If interest rates remain low and the job market is improving, corporate profits are skyrocketing, and politicians scramble to garner votes this week, where in the world are first time home buyers, one key component of a housing market recovery?
A new report from the National Association of Realtors is slightly unnerving, as it indicates the share of first time buyers has fallen to its lowest point in nearly three decades, dipping 5.0 percentage points from a year ago to 33 percent. The good news from the survey, however, indicates that what we all believe to be true is fact: the overwhelming majority of buyers search for homes online and then purchase their home through a real estate agent.
Where have all of the first timers gone?
Dr. Lawrence Yun, NAR chief economist, says there are many obstacles young adults are enduring on their path to homeownership. “Rising rents and repaying student loan debt makes saving for a downpayment more difficult, especially for young adults who’ve experienced limited job prospects and flat wage growth since entering the workforce,” he said.
“Adding more bumps in the road,” Dr. Yun continues, “is that those finally in a position to buy have had to overcome low inventory levels in their price range, competition from investors, tight credit conditions and high mortgage insurance premiums.”
Dr. Yun adds, “Stronger job growth should eventually support higher wages, but nearly half (47 percent) of first-time buyers in this year’s survey (43 percent in 2013) said the mortgage application and approval process was much more or somewhat more difficult than expected. Less stringent credit standards and mortgage insurance premiums commensurate with current buyer risk profiles are needed to boost first-time buyer participation, especially with interest rates likely rising in upcoming years.”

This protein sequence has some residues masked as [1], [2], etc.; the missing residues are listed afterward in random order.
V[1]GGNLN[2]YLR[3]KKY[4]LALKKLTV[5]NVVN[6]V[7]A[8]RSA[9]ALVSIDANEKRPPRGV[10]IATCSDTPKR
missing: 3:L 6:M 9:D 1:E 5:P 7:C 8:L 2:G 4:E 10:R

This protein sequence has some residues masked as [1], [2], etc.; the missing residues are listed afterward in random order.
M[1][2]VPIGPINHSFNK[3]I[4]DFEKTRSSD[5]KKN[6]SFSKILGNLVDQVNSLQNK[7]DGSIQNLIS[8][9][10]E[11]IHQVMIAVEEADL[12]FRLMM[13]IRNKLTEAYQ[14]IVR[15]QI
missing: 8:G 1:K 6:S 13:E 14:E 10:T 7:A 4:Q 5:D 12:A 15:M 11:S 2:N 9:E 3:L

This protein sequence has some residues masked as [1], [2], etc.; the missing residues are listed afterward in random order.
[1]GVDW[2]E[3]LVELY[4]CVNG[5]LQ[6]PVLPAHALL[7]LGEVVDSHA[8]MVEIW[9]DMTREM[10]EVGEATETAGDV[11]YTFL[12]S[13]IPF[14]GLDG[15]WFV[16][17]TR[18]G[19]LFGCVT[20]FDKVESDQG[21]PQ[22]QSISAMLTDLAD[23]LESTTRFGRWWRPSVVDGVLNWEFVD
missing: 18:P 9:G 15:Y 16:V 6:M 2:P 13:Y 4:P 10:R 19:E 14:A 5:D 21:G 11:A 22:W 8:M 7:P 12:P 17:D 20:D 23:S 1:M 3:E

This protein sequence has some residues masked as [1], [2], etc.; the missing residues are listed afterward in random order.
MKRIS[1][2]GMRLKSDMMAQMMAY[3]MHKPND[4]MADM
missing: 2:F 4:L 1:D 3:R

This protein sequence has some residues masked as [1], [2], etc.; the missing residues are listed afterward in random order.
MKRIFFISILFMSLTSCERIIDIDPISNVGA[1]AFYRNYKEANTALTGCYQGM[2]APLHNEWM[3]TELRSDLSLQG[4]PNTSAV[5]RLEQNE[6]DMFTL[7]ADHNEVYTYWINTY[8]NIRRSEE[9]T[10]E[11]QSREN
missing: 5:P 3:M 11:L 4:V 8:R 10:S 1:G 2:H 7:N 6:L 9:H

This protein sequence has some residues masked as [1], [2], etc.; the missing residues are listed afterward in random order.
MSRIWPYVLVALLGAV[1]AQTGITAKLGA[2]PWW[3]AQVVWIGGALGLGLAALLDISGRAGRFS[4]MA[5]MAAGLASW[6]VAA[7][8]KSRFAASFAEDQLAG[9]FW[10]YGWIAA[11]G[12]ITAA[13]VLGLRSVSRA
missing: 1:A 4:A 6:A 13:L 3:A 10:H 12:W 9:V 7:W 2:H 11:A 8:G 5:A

Who are these first time buyers? How did they save and buy?
The median age of first-time buyers was 31, the same as it has been for the past two years. Their median income rose from $67,400 in 2013 to $68,300 in 2014.
While repeat buyers purchased a median 2,030 square foot home for $240,000, first time buyers this year typically bought a 1,570 square foot home costing $169,000. The number one reason for their purchase was a desire to own their own home.
The median down payment for first time buyers is six percent, and among the 23 percent of first time buyers who said saving for that chunk of cash was difficult, more than have said student loans delayed their saving (up three percent from 54 percent least year). Aside from their own savings, 26 percent of first time buyers received a gift from a friend or family, and six percent took a loan from these same folks. Fully 10 percent actually tapped into their 401(k) or sold stocks and bonds
The overwhelming majority of first time buyers opted for a fixed-rate mortgage (93 percent), and one in three financed their home with a FHA-backed mortgage. One in ten used the Veterans Affairs (VA) loan program with no down payment requirements.
“FHA premiums are too high in relation to default rates and have likely dissuaded some prospective first-time buyers from entering the market,” says Dr. Yun. “To put it in perspective, 56 percent of first-time buyers used a FHA loan in 2010. The current high mortgage insurance added to their monthly payment is likely causing some young adults to forgo taking out a loan.”